5 Reasons to Sell Now

Selling a property in this tough market can seem like a challenge. There are many reasons that a person need to sell their home. Some are personal, such as needing a larger home for an expanding family or the house is just too big for the empty nesters.  There are also financial reasons, such as job changes, cash flow problems, or relocation needs.  Here are five factors that actually make this a good time to post a For-Sale sign.

1. Sell low and buy low. Because all property values are down, the sellers’ loss on a property is really only a paper loss because the next property they buy also will be a bargain. If they buy smartly, when prices come back up in a few years, they’ll be in better shape.

2. Market has stabilized in many areas.  We are seeing that for the single family homes, many of the markets in the South Bay Area had bottom out during 2009.  We expect that market will continue to improve as the inventory remains low and the demand for housing is strong. 

3. Down-payment help is widely available. While nothing-down loans have disappeared, it is easy to find down-payment assistance for lower-income and first-time home buyers. Programs vary all over the country, but one good way to find them is to search online for “down-payment assistance programs” and the name of your region.

4. Your uncle has money to share. Besides the $8,000 first-time home buyer tax credit and the $6,500 move-up credit, there are an array of energy tax credits that can make home improvements pay off in cash.

5. Good help is available. Really talented real estate agents, contractors, and designers are available and eager for business.

If you are thinking about selling to upgrade to a better home or area, the first thing to do is to sit down with a financial planner to figure out what is your budget and then talk to a realtor to define about your housing needs and learn about your options.  If the home in the desired location is too expensive, looking for a condo or townhome in the same area could be an alternative.  Please feel free to contact me if you have any specific questions regarding your situation or the value of your home.  We are always here to help.

Cupertino Home Sales is on a Rebound!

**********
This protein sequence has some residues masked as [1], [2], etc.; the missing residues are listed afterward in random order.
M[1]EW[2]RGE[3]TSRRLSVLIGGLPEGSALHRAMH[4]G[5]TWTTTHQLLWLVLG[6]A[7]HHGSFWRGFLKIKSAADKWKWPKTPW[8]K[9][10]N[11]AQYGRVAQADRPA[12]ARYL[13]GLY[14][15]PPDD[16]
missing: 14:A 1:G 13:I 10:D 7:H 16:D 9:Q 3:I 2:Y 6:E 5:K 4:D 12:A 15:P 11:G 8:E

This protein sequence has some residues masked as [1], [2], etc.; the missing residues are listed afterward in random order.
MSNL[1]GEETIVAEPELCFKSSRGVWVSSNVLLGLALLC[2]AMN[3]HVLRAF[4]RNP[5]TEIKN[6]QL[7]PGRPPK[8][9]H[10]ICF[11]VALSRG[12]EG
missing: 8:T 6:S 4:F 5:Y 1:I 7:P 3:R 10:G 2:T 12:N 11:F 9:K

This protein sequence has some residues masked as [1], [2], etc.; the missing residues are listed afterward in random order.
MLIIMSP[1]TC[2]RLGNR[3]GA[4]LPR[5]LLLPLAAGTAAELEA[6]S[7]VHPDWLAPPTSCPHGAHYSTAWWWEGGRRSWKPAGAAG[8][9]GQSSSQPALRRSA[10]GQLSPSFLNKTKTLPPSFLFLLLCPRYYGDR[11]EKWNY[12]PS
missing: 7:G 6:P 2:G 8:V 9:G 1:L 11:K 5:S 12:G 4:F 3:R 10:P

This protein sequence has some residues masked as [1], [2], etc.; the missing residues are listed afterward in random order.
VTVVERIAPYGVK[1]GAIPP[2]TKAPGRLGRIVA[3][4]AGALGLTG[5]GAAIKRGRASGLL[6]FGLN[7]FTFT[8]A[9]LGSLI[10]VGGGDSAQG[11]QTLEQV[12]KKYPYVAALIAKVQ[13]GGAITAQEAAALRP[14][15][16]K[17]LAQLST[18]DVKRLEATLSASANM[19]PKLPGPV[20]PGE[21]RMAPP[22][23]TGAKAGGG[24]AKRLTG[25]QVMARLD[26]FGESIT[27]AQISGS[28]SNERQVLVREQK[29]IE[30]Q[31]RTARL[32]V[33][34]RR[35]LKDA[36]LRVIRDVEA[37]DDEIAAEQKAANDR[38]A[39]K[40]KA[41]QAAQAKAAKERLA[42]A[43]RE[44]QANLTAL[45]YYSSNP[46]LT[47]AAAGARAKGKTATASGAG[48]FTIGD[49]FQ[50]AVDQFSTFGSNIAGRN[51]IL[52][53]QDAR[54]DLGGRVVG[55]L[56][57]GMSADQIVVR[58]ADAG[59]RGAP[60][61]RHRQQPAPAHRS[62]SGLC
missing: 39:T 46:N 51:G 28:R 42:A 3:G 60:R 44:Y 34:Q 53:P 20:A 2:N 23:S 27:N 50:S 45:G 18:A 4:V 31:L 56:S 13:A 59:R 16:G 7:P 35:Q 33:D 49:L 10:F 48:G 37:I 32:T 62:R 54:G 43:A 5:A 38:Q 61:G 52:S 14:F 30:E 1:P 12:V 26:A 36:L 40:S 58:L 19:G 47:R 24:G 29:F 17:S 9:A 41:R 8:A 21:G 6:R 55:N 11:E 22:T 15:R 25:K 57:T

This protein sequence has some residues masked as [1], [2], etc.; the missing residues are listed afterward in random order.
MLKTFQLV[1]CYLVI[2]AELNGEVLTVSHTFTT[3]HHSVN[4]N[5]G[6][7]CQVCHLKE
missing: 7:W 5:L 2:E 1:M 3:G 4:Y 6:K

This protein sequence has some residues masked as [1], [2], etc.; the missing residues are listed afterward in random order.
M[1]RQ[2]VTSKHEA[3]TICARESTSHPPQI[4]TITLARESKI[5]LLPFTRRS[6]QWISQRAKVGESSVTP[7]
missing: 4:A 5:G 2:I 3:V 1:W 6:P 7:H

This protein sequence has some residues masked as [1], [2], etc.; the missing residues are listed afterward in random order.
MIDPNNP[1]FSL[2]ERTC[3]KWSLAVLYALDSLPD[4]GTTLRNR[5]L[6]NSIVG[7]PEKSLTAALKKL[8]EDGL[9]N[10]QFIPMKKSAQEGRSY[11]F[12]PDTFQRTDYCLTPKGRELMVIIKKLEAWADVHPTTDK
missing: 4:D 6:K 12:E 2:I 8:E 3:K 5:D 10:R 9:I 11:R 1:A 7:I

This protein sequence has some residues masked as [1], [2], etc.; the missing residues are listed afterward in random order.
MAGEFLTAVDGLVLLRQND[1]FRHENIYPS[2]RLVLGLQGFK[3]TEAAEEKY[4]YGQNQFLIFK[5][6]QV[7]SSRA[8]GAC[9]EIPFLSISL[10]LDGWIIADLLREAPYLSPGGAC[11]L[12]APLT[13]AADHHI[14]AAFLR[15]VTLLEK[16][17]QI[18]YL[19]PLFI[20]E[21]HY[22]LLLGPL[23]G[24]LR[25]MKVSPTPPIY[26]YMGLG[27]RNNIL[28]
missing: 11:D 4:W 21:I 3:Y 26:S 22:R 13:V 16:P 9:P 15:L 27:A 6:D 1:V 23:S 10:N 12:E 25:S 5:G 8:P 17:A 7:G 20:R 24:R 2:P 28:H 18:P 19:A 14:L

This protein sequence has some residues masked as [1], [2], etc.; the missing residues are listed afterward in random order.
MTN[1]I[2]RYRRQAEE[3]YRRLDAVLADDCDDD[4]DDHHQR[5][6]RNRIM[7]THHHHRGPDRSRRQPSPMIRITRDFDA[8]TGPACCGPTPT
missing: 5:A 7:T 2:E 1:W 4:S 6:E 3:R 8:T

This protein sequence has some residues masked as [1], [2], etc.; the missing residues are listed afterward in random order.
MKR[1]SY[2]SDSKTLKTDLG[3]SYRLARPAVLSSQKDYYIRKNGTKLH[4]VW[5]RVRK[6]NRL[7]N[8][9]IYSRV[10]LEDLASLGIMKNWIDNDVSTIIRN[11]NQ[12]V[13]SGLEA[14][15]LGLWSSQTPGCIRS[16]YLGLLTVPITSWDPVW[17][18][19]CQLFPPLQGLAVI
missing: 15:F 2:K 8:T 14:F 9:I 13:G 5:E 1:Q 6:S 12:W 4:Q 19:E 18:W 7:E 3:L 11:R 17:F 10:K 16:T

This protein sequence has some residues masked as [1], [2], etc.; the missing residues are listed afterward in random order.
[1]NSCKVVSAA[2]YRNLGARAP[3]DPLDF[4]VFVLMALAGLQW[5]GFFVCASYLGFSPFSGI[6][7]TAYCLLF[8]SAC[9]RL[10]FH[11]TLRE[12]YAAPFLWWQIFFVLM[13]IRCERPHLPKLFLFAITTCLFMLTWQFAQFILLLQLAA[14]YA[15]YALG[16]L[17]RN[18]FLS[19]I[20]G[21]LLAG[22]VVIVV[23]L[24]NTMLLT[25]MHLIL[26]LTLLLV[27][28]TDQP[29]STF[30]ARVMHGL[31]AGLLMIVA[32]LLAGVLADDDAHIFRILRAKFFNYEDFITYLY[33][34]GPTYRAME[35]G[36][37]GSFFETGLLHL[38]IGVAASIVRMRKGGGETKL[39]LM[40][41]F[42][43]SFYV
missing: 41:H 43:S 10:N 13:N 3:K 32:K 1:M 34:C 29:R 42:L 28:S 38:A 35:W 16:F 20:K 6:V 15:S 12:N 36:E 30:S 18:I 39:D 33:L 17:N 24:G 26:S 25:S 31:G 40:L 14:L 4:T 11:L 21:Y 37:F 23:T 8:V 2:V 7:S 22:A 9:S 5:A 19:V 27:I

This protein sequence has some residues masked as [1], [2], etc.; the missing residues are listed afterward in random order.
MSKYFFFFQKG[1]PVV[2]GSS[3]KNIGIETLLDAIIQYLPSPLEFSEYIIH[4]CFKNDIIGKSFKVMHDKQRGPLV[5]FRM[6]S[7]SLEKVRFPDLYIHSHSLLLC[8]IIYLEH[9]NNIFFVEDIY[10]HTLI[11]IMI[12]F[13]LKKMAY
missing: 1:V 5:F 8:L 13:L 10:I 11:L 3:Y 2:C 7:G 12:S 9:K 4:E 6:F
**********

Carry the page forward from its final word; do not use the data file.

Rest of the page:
The news should not come as a surprise to anyone who has been watching the market in the past several months – Cupertino Home Sales show a healthy recovery from last year.  In fact, according the statistic from MLS, the median sold price for homes in Cupertino area increased by 27%, up from $870,000 to $1,106,004.  And the number of sold properties in November increased from 11 in November 2008 to 38 in November of 2009, a whapping 245% increase in sales.

There are many more signs showing the market strength:

  • The number of pending sales (home under contract) increase from 20 homes in 2008 to 41 homes this November.  A 105% increase in sales activities!
  • The number of new listings decline from 47 homes in 2008 to 32 homes this year.  The new listings represent the supply of inventory to the market.
  • The months supply of inventory decrease from 6.8 month last year to 1.5 month this year.  The months supply of inventory measure how many month it takes to sell all the current inventory of homes.  The smaller the supply means more likely that the price will move up because the market is changing into a seller’s market.

Currently, there are 53 active listings on the market –  10 of which are asking 1.5 million or above, 25 homes are listed between 1 million to 1.5 million, and 18 homes are listed below 1 million.  For the  pending sales, there are 5 homes that are listed above 1.5 Million, 19 homes are listed between 1 million to 1.5 million and 24 homes are below 1 million.  The lowest pending sale home is Betlin Avenue, 3 bedroom, 2 bath, asking for $675,000.  The highest pending sale is the 5,300 sq ft, 5 bedrooms, 3 and half bath home on Stauffer Lane.  Asking price?  $3,500,000!